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You can run byte code generated by Scala if you include all necessary runtime libs for Scala (scala-library.jar, scala-swing.jar ...) in the classpath. The scala command does this automatically, and supports Scala specific command line arguments.


If you look closely, the scala command is simply a bash helper-script which summarize to the below command:

$cat /usr/local/Cellar/scala@2.11/2.11.12_1/libexec/bin/scala

execCommand \
  "${JAVACMD:=java}" \
  "${java_args[@]}" \
  "${classpath_args[@]}" \
  -Dscala.home="$SCALA_HOME" \
  "$EMACS_OPT" \
  $WINDOWS_OPT \  "$@"

There are 2 things required to run a .class file compiled using scalac ( the scala compiler) using the java command.

  1. We need to include the scala-library.jar and the location of the .class file in the classpath. To find the location of scala-library.jar, please execute the below:

    which scala /usr/local/opt/scala@2.11/bin/scala

    In my case the scala-*.jar files are in : /usr/local/Cellar/scala@2.11/2.11.12_1/idea/lib on Mac

  2. The location of the Main2.class file which is in /training/example1/scala.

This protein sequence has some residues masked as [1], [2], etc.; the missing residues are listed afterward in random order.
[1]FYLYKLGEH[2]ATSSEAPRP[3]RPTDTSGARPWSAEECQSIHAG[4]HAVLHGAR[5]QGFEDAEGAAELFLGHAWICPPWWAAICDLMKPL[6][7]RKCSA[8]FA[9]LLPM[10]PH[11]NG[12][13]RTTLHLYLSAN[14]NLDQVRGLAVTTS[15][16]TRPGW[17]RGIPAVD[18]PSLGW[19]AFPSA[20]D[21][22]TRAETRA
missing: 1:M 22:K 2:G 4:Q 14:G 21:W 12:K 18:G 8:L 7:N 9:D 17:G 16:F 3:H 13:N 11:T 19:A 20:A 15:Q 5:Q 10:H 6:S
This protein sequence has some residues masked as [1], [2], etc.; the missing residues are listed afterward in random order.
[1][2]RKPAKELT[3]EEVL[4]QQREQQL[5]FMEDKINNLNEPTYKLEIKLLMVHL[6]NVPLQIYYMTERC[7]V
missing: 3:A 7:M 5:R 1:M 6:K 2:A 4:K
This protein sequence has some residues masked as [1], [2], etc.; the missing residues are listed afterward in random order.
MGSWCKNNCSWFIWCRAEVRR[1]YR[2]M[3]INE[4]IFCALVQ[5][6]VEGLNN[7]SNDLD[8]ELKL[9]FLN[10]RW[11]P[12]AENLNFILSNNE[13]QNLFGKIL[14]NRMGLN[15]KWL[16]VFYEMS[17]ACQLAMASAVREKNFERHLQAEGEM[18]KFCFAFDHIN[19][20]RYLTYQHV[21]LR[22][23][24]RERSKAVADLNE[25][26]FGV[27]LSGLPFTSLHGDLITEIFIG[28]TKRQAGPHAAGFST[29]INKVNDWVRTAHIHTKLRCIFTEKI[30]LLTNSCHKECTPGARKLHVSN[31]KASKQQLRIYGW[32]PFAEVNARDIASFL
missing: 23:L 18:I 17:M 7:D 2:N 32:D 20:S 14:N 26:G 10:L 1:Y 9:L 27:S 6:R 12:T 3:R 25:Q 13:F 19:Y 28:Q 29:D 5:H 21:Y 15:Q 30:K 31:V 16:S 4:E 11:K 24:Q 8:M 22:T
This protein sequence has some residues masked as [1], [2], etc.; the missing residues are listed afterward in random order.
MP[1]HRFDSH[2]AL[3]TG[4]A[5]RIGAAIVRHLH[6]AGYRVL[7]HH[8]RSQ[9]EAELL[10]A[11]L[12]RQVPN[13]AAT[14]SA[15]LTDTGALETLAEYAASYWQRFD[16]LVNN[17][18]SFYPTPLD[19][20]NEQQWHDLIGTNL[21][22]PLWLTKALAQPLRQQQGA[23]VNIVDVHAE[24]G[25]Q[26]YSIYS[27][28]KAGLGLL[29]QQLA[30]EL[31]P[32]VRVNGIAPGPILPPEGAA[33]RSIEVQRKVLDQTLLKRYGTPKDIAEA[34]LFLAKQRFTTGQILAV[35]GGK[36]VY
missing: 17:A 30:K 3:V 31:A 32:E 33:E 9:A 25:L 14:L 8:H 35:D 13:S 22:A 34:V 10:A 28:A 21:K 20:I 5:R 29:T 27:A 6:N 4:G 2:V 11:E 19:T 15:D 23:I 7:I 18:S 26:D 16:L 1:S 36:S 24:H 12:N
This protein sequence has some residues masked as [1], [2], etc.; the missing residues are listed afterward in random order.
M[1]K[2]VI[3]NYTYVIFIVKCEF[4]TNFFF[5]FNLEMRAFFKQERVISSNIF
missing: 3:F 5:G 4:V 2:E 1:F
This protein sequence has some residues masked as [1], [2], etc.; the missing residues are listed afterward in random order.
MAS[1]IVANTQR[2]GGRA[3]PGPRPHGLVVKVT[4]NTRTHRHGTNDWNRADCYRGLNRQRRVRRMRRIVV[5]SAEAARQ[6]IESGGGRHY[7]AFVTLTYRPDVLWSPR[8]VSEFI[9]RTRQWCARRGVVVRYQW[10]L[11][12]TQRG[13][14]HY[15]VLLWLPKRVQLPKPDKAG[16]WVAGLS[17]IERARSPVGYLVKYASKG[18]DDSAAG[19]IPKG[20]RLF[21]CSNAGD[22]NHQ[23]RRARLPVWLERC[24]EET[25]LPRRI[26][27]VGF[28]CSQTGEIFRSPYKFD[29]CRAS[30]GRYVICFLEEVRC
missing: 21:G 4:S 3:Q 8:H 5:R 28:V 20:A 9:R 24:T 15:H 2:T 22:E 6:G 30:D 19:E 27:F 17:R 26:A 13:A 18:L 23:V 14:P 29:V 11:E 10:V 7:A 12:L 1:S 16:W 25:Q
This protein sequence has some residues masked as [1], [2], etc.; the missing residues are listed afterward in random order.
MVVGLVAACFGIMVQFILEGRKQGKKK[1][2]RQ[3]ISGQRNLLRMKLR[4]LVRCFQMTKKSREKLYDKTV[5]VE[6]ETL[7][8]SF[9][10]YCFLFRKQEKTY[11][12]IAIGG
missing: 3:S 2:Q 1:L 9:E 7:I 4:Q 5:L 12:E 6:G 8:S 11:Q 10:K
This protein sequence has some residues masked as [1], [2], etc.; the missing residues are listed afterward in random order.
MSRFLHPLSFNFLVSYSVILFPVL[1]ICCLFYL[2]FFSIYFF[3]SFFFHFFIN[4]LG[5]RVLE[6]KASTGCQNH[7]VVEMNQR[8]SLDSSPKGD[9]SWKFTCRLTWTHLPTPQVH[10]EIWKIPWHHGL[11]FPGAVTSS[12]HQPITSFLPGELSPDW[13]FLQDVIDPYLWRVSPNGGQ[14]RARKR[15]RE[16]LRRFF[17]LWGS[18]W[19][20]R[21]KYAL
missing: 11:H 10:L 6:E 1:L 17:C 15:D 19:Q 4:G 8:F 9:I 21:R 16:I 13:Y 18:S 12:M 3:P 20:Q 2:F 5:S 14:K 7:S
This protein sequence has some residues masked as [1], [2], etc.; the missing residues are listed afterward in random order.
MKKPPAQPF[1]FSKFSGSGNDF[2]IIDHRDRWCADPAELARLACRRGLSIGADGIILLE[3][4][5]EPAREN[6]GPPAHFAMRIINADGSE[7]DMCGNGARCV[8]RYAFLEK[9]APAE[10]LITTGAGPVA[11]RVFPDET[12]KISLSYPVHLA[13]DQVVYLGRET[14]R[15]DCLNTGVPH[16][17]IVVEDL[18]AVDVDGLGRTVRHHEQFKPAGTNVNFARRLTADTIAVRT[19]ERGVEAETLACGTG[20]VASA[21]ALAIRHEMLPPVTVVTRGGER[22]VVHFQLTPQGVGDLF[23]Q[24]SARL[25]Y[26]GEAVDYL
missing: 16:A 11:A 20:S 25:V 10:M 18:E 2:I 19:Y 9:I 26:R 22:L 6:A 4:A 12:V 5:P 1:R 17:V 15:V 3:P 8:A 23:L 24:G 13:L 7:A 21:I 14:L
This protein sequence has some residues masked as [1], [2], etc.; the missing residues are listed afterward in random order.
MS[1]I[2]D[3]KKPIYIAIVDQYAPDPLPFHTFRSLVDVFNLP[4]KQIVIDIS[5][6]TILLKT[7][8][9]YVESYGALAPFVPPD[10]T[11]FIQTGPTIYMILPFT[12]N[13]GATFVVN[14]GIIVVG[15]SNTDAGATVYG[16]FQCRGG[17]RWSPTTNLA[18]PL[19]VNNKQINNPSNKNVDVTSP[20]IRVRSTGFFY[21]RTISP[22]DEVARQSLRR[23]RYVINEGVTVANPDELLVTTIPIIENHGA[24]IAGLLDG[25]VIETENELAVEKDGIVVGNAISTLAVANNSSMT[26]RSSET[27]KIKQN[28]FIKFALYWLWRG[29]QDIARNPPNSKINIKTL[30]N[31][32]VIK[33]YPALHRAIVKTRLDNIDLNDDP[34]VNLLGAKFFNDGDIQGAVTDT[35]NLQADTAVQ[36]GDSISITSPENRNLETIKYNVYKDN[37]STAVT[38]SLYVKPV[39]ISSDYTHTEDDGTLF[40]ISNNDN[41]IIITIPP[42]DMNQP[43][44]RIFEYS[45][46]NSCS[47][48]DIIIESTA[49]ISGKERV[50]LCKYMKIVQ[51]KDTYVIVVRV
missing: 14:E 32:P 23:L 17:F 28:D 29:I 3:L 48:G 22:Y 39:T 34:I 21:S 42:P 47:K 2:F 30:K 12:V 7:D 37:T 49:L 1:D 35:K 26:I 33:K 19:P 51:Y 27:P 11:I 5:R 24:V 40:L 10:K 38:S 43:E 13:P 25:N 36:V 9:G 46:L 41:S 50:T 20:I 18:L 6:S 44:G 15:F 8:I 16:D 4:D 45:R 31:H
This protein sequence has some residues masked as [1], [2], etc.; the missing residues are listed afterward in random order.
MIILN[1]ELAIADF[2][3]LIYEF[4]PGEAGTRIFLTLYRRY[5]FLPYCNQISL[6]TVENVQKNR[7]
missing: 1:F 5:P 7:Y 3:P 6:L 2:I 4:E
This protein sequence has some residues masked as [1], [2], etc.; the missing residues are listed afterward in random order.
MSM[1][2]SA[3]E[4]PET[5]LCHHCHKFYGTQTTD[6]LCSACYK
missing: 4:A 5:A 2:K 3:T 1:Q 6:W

So, to execute the program we could use the below command:

java -cp /usr/local/Cellar/scala@2.11/2.11.12_1/idea/lib/scala-library.jar:/training/example1/scala/ Main2

EDIT-1: If you are using windows, please use semicolon(;) as the separator in java classpath command.


Just want to add my own answer as additional value for the future readers:

scala, if run without parameter, will run an interactive shell

scala, if run with a text file name as parameter, will regard the file as a scala script

those two can't be done using java


Scala is designed to integrate easily with applications that run on modern virtual machines, primarily the Java virtual machine (JVM). The main Scala compiler, scalac, generates Java class files that can be run on the JVM. ->

As long as you have installed the scala runtime you should be fine: compile classes with scalac and run them with java.


Yes, it can. Scala is compiled down to Java bytecode. But remember that it depends on the Scala runtime classes, so you need to still have Scala's jar files on the classpath.

If so, why do we have an exclusive command scala?

Convenience wrapper.

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